Metro looks for new options for less lethal force, shows off new sponge rounds

LAS VEGAS - Lethal force: It's something all police officers have the authority to use, but they try not to, and now Metro Police are taking steps to cut down on how and when they fire their weapons.

They are also looking at new options that will allow them to use a less lethal use of force against perpetrators.

In fact, Metro will start using a new tool this summer. They shot a small beanbag at a man during an officer-involved shooting over the weekend near Nellis Boulevard and Judson.

Eventually, Metro Police had to use a lethal round on the man, but the first round fired was a less lethal round.

The new less lethal rounds will be bigger, and a tad bit softer, but it's expected to hurt a lot more, Metro said.  It will be shot out of a weapon that looks like a blast from the past -- a 1930's Tommy Gun.  But Metro Police says this is the future of the less lethal force.'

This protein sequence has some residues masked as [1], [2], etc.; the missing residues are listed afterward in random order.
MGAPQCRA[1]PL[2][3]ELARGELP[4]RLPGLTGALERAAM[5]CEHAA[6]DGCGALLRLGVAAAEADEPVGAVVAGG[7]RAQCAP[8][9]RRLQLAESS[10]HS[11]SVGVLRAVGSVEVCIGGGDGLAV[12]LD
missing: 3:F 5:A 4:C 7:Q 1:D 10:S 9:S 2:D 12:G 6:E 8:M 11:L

It's called a Sponge Round, and it's being fired from a gun SWAT teams in the Las Vegas valley have used for years. 

"What it does is induce pain," said Sgt. Shawn Romprey, Metro Police.

One of the guns shoots one round at a time, while the other shoots a bunch.

According to Lt. Tom Melton with Metro's SWAT, his team won't be the only ones using these rounds.  It's a big investment.

"You're looking at a $2,000 piece of equipment right here," Melton said. "That's a lot of money." 

Sgt. Romprey heads Metro's training facility.  He says officers will start learning how to use the new tool next month, making the department one of the few to use sponge rounds as part of a regular patrol.

"It just adds another tool for the officer before we have to use deadly force," Romprey said.
Anytime we are able to give a person a chance to live before we have to deploy lethal force -- you can't put a price on that in our opinion," Melton said.

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